Why Your Emails Need a Personal Touch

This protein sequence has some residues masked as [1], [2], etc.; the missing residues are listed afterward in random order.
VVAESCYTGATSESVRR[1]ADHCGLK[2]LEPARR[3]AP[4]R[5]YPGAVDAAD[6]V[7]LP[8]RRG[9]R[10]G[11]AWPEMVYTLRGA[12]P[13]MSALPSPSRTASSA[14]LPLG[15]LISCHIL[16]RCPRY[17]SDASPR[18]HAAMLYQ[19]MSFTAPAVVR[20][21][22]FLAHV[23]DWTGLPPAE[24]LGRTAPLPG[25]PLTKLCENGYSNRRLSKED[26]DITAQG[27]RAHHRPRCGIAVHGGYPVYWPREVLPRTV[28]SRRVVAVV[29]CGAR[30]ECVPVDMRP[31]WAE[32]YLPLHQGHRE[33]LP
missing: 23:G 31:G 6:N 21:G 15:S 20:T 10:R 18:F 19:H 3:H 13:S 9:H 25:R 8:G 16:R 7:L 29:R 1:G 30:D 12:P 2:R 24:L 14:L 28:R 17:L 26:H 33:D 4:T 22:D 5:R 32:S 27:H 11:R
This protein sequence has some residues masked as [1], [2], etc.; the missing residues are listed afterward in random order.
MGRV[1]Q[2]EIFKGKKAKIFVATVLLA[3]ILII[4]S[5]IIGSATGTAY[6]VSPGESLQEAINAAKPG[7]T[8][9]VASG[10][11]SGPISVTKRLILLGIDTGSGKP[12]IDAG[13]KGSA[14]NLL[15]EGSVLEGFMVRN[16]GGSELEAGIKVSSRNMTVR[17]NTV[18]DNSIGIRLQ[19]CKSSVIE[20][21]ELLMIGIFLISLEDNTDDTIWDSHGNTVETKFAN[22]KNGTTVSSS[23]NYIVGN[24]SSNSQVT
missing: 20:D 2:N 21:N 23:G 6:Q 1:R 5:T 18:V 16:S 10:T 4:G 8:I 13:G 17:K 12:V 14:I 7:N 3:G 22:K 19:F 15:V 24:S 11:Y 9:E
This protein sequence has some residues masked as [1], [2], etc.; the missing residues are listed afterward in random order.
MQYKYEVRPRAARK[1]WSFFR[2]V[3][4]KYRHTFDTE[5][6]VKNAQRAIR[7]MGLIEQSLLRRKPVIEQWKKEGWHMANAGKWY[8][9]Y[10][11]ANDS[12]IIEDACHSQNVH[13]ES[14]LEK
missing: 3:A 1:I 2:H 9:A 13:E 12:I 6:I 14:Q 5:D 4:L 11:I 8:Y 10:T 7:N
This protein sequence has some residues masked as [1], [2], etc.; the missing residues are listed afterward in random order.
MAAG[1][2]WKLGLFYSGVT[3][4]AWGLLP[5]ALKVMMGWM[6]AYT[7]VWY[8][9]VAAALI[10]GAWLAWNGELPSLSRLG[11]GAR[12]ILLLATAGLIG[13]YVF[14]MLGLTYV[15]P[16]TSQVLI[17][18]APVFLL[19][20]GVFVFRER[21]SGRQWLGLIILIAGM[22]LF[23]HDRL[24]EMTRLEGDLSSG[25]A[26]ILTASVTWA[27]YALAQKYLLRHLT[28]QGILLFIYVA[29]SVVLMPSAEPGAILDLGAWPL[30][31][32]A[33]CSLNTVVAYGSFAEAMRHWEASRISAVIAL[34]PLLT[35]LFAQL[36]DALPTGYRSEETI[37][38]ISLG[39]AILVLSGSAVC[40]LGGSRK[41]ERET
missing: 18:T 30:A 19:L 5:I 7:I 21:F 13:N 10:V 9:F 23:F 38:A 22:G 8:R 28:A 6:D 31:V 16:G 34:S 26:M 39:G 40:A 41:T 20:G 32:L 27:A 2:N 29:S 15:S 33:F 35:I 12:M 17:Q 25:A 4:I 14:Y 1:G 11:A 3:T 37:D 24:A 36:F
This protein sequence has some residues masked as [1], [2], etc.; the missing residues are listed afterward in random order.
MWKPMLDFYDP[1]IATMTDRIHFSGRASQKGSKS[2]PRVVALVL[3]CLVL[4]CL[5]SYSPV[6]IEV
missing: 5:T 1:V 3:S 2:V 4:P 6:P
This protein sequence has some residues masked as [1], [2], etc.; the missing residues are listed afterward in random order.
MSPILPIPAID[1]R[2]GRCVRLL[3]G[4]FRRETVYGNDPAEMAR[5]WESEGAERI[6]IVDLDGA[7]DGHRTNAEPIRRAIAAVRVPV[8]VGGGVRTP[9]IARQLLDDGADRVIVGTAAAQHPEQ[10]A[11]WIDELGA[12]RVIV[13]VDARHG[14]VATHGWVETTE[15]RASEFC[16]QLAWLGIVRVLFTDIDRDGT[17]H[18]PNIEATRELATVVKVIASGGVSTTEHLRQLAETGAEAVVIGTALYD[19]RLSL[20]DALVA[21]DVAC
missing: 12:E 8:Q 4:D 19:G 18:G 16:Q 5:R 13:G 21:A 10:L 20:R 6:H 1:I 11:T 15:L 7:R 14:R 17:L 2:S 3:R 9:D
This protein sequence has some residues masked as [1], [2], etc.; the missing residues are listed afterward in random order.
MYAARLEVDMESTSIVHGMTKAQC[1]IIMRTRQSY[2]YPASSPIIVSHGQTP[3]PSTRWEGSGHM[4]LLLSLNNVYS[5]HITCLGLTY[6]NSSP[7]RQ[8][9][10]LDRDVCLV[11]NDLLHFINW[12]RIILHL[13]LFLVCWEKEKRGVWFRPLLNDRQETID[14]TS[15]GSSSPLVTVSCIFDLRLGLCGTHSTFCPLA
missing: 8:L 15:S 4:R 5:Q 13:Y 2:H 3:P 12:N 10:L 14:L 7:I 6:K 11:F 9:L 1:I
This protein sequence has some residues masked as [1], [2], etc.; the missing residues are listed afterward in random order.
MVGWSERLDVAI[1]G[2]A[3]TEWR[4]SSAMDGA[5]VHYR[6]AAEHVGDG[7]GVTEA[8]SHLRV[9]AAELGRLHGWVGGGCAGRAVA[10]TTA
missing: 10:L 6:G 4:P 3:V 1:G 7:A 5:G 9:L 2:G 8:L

first_img3. Make your email a part of a conversation.Sending your email from one person, using first-person pronouns, and including contractions will keep your note feeling conversational. If you write, “The Denver Puppy House is pleased to receive your donation,” or, “We used those funds to buy medicine,” you might come across as formal and dull. But if you write, “I am so glad you were able to make a donation to help our puppies,” or “I couldn’t have done it without you,” you’ll sound intimate and chatty. 1. Use a personalized greeting.If your friend sent you a note that said, “Dear Sir or Madam,” you might be a little confused. While you may not individually know all of your supporters, think of them as your nonprofit’s treasured partners and write to each one by name with a friendly greeting. Try saying “Hello there, Matt!” instead of “Dear Matthew.”2. Have a warm tone.Adopt a warm, welcoming tone by using simple sentences and informal language. This will help your email be breezy instead of stiff. Choosing shorter words such as “get” over longer words like “acquired” will make your email read as if from a friend. When your donors feel valued and special, they’re more likely to give again and again. One way to spread the love is by giving your emails a personal touch. Here’s how:last_img

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